Brussels Edition: The Battle for Europe’s Money

Welcome to the Brussels Edition, Bloomberg’s daily briefing on what matters most in the heart of the European Union.

The fight over Europe’s money is about to get even uglier. Hungary has already rejected a proposal to tie the disbursement of 1.8 trillion euros from the bloc’s new budget and jointly-financed recovery fund to rule-of-law standards. It’s also demanding that the EU official charged with upholding those norms be sacked for calling the country a “sick democracy.” To add fuel to the fire, the Commission will today release a damning report about judicial independence. The document alleges that “prosecution of high-level corruption” is “very limited” in Hungary, further exacerbating fears among richer governments that they risk bankrolling Viktor Orban’s cronies. If there’s no solution to the spat, the threat of delays in the flow of much-needed EU funds to countries such as Italy and Greece will become very real. Unless someone is bluffing.

Stephanie Bodoni and Alexander Weber

What’s Happening

Carbon Bill | European companies are scurrying to sort out how to pay for the region’s ambitious climate goals. More-advanced technologies are expensive, and the prices of permits to emit greenhouse gases are nearing record highs just as the global economy shrivels because of the Covid-19 pandemic.

Brexit Moves | The U.K. sought to unblock stalled trade negotiations with the EU by submitting a new round of proposals on state aid rules. While one diplomat in Brussels said insufficient progress has been made for the talks to head into the intense phase — known as a tunnel — at the end of this week, the Irish are upbeat about a deal. Meanwhile, a vote at the House of Lords could complicate an already chaotic situation.

Merkel’s Foe | Chancellor Angela Merkel’s long-time political adversary is working the phones these days, and the effort could shape the future of Germany. A party crisis has handed Friedrich Merz a third chance to realize his ambition of leading Europe’s largest economy, and he’s determined not to let it go.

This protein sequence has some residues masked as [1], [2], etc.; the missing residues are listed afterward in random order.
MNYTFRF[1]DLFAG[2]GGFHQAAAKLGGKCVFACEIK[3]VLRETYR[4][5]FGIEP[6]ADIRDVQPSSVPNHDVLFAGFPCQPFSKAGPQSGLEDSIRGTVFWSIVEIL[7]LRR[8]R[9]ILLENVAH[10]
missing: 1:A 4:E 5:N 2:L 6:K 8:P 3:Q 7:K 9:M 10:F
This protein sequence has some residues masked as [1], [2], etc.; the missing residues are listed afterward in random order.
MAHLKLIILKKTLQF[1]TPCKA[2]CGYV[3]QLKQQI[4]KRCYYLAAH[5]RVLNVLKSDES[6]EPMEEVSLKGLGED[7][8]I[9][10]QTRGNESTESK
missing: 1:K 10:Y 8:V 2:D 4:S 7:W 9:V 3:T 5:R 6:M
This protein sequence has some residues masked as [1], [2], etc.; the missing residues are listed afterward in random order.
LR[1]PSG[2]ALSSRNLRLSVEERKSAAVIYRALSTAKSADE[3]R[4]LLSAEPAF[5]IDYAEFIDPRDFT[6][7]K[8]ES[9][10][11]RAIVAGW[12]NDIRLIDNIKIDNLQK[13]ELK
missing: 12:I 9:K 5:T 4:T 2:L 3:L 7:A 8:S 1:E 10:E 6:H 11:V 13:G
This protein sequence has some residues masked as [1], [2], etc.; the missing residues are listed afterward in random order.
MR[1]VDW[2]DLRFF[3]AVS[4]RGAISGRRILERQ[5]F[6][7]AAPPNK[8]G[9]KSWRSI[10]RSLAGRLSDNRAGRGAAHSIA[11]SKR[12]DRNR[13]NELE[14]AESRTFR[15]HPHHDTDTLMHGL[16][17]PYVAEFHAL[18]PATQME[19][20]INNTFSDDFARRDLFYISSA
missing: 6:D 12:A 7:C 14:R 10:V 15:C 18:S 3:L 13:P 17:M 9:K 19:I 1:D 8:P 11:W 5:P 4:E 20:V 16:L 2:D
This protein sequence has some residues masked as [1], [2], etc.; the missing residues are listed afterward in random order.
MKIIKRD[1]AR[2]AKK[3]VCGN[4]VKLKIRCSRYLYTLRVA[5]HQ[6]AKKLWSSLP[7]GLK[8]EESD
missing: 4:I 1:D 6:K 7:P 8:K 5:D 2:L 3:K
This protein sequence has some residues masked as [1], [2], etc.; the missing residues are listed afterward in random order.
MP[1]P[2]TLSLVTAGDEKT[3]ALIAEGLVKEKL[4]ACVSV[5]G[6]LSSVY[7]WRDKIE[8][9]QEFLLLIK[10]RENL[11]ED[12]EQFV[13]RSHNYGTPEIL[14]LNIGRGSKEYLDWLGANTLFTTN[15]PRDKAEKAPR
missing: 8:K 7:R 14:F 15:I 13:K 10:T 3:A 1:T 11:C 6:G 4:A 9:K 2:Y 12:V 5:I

Tracking Covid | The EU’s effort to make Covid-19 contact-tracing apps work seamlessly across borders is making headway. Following a successful pilot test this month, national apps will connect to the EU’s gateway server in October, allowing authorities to better contain the virus when people travel internationally.

China Rebalancing | EU leaders will on Thursday call for an economic “rebalancing” with China and greater reciprocity between the two sides, part of a rethink by Brussels over how to engage with the world’s second-largest economy. They will also urge sanctions against Belarus “within days” — that’s all according to a draft of the summit’s conclusions seen by Bloomberg.

In Case You Missed It

Macron’s Promise | Emmanuel Macron met the leader of the opposition in Belarus and promised to help mediate an end to the country’s political crisis. The U.K., meanwhile, imposed sanctions on Alexander Lukashenko, his son and senior figures in the Belarus government in a coordinated move with Canada.

Better Offer | Google offered an improved package of concessions to avoid shutting out rival fitness trackers and apps in a bid to clinch EU approval for its $2.1 billion takeover of Fitbit. If feedback from competitors and customers is positive, the Commission could approve the deal before a Dec. 23 deadline.

Boeing Ruling | The World Trade Organization said the EU can impose tariffs on as much as $4 billion of U.S. exports annually in retaliation for government aid to Boeing deemed illegal under international rules, Reuters reported. By awarding so much less to the EU than the U.S. won, the ruling gives Washington the leverage in any negotiations to resolve the case.

Spanish Aid | The government in Madrid reached a last-minute deal to extend its furlough program after weeks of negotiations left businesses and workers on edge. Prime Minister Pedro Sanchez’s administration is the latest in Europe to extend such aid to prevent a spike in unemployment amid a fresh increase in coronavirus infections.

Italian Deficit | Italy plans to bring its budget deficit back into line with EU rules in 2023 after a dramatic increase in spending set off by the coronavirus outbreak. The plan to gradually rein in outlays will be presented by Finance Minister Roberto Gualtieri at a cabinet meeting today.

Chart of the Day

relates to Brussels Edition: The Battle for Europe's Money

Economic confidence in the euro area improved for a fifth month, albeit at a slower pace, as resurgent virus infections cast uncertainty over the outlook. A European Commission sentiment index rose more than expected in September, yet confidence remains more than 30% below its pre-crisis level and evidence is building that the steep rebound following the end of lockdowns has started to level off.

Today’s Agenda

All times CET.

  • 8 a.m. Informal meeting of EU environment ministers
  • 9 a.m. German Chancellor Merkel delivers a speech to a lower house of parliament budget debate in Berlin
  • EU tech chief Vestager participates via videoconference call in the Politico Artificial Intelligence Summit
  • European Commission unveils Annual Rule of Law Report, Communication on the Future of Research and Innovation

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— With assistance by Natalia Drozdiak

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